It was as though having a body must have been some kind of a cushion, or shield. Being disembodied, my feelings were hurt far worse than they had ever been before. It stung much worse than the slander dished by my grade school bully, juvenile libel that would result in tears and running away to find a teacher. What I heard during the remainder of that drawing class was like weight being added to that part of your throat that throbs when you’re about to cry, or that part of your gut when worry emerges. And it must have been added mass to my soul, making me extra vulnerable to the gravity of the place, because I couldn’t leave, as much I just wanted to get out of there.

What made it worse was seeing how Sally Benia reacted. She was a red-headed girl I was friendly with in my neighborhood bar. She was the one who told me the art studios, where she took drawing classes, were looking for nude models. She had told me this while we talked at the local bar, our legs sometimes touching, and I had taken this as flirtation. She had these big blue eyes that looked into mine while I did my best not to stare at her perky breasts beneath her tight blue T-shirt, just a shade darker than those blinking discs that seemed to absorb the image of me, my messy mop of dirty blond hair – she seemed to be charmed by disheveled appearance, a rugged sort of handsome – as I chatted her up in the dim tavern light. I wasn’t able to take her home that night because her friend got sick, and I could tell Sally was bummed and wanted to pick back up sometime. So I thought I’d surprise her by following through on signing up to pose nude for her class. I was hoping to see her in the first class I dropped trousers for, but her session wasn’t until the day of my sudden aneurysm. She smiled at me when I walked in, a smile that widened when I dropped the robe to the floor and took a seat. It was a look of delight, relief that an opportunity wasn’t missed after all. I noticed the sparkle in her eye as she looked up to take me in, to take that image back to the page. I could see her pupils a touch larger than the one’s I looked into at the dimly lit bar, as though the image of my body was agreeable, and the only appropriate physiological response was to let more of the image in. I could see her blush, dimples suppressed. And a long suppressed urge of my own to create, wanted to reach out, grab a canvas and some water colors and preserve the image of her. A shy girl flushed with desire, and perhaps jealousy, that other girls got to see me too.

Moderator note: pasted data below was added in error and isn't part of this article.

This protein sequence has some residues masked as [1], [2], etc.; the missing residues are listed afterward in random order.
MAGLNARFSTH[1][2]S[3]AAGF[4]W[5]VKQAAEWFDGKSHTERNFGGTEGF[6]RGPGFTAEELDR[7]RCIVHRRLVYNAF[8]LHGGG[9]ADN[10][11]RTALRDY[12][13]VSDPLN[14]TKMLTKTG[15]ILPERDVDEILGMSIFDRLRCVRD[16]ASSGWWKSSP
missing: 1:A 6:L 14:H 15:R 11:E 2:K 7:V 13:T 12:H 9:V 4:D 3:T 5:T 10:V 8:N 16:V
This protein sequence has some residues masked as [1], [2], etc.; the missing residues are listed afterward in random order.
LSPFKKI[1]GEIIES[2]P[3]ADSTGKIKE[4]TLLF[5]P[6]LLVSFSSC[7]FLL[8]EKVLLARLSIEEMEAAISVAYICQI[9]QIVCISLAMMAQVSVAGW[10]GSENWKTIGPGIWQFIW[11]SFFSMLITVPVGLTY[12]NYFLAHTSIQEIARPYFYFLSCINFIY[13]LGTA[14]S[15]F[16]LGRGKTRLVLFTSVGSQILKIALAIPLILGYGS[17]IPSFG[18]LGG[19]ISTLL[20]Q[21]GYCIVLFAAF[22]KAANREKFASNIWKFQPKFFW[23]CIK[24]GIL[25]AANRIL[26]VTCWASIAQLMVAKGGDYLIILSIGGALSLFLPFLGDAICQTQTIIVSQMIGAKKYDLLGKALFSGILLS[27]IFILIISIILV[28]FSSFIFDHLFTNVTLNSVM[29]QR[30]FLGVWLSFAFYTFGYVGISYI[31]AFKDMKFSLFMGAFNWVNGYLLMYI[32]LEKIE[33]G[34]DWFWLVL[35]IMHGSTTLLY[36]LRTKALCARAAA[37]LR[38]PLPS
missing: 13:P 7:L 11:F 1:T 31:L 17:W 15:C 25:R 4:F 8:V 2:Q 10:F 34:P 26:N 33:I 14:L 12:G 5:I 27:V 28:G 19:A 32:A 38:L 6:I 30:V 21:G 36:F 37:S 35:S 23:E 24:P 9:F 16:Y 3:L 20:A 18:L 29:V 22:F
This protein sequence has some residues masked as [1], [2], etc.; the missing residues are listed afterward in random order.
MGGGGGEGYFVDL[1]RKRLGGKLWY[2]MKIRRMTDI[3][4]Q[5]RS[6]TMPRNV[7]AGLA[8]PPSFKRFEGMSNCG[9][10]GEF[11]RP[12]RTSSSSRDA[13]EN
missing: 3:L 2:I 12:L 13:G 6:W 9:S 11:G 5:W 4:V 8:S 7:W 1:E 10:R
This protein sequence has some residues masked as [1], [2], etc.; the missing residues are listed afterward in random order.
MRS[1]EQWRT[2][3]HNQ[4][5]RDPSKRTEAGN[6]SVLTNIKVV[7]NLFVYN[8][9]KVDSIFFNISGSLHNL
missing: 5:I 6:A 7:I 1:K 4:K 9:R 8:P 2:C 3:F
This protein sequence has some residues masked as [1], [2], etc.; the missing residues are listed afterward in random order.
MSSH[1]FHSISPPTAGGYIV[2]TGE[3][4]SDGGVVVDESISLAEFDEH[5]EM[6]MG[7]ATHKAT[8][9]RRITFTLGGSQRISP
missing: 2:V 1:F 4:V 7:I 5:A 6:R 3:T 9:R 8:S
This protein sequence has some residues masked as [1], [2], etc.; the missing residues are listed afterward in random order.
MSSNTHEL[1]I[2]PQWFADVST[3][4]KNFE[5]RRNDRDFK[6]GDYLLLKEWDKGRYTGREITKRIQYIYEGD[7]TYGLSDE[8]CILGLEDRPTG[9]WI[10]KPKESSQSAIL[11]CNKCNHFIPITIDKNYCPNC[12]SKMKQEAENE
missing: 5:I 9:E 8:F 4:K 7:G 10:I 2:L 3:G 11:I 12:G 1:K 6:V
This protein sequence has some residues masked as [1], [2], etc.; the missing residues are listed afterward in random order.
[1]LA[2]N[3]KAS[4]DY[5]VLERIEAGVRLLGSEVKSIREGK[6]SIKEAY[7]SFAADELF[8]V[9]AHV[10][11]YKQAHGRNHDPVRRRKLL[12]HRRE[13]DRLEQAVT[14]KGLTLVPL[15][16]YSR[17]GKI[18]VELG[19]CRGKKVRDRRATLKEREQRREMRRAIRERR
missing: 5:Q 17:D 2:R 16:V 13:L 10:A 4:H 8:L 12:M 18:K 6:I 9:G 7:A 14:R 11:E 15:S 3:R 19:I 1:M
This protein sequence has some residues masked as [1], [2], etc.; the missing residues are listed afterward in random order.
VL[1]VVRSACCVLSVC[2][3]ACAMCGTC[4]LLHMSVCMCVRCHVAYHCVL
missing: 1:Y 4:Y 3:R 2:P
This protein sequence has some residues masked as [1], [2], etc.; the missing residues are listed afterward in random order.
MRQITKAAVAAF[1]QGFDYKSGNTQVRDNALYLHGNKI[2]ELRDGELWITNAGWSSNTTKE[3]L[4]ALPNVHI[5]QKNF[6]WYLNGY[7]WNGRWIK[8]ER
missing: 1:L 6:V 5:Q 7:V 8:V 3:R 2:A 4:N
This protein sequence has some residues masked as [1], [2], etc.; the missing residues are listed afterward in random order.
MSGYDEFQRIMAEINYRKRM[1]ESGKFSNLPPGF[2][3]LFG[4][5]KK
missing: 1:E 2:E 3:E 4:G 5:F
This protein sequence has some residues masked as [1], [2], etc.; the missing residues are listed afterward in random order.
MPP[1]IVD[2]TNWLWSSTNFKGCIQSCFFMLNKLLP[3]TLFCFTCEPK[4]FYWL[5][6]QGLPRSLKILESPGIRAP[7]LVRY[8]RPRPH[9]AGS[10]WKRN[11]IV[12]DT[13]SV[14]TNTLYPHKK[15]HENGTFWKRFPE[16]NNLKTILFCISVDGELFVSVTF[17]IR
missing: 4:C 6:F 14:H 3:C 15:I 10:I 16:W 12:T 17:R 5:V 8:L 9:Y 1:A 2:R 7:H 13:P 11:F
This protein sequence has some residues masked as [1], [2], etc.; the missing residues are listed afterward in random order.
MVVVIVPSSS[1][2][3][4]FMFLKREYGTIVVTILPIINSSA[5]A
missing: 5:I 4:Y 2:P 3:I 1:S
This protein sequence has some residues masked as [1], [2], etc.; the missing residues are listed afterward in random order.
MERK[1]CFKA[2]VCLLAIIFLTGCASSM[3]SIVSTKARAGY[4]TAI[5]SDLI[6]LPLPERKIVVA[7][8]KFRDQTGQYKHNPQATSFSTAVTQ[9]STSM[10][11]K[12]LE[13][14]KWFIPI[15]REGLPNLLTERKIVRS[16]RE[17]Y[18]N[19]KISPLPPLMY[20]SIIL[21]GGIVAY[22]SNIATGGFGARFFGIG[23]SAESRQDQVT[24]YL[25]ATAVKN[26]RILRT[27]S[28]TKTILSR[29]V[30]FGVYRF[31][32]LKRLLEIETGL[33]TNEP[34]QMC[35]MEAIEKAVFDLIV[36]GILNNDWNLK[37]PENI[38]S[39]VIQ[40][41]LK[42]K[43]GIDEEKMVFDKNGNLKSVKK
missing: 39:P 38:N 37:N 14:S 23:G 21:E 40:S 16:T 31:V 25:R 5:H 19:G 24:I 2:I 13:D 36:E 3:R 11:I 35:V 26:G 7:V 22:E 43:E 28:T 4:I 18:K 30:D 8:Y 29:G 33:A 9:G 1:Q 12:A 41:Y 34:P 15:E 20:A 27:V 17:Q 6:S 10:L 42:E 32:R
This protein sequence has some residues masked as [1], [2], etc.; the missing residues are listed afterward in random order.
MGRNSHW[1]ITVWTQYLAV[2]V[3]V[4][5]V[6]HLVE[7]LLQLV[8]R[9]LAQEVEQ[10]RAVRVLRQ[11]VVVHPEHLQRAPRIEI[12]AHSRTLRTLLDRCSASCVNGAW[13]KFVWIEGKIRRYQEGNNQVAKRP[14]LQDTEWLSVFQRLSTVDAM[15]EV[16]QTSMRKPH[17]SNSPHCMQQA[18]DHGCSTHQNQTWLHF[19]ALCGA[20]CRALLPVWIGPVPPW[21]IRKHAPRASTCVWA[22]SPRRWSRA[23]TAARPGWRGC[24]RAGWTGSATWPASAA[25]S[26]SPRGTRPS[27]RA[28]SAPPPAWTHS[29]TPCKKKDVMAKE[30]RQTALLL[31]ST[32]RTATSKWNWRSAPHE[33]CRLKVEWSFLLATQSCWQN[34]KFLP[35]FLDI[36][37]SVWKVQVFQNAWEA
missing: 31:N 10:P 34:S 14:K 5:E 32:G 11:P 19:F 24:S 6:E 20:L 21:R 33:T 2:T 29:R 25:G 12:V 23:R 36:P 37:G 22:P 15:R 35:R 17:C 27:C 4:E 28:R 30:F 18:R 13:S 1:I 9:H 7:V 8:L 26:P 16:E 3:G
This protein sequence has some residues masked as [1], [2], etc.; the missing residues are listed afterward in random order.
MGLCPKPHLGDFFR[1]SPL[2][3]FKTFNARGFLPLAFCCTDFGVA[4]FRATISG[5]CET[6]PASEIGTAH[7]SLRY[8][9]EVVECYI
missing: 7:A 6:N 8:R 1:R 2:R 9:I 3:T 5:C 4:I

But the memory of the butterflies and the hope I felt as we exchanged looks dissolved when she laughed the hardest at the size of my genitalia joke. At the shaking of her head when the instructor called me a flake. What I thought were reactions of attraction may have just been signs of embarrassment and repulsion. The creep from the bar showed up my art class. Ew. I was only talking to him because I felt sorry for him. No way in hell was inviting HIM to pose nude for me, I was just talking about my day. Ew. The suppressed dimples were not from smiles of enjoyment but from a need to laugh in my face.

When my body was found, the rumor was that I had overdosed. Which seemed to me a moronic conclusion, as I was heavier than the typical junky, though the bags under my eyes have always prompted suspicions from family of whether I was making health choices or not.

Sally didn’t come to my funeral. I could hear her thoughts. She thought she dodged a bullet with me.

She started dating the instructor and I could hear them make fun of me when she stayed after class. “The junky,” he’d say. “Man, I wish I could bring him back to life and make him go stock us up with some new paper and new pencils for making us waste supplies on his ugly body.” And she’d giggle. She’d say “that’s so mean,” but I could also see that she thought it was so funny, and so true.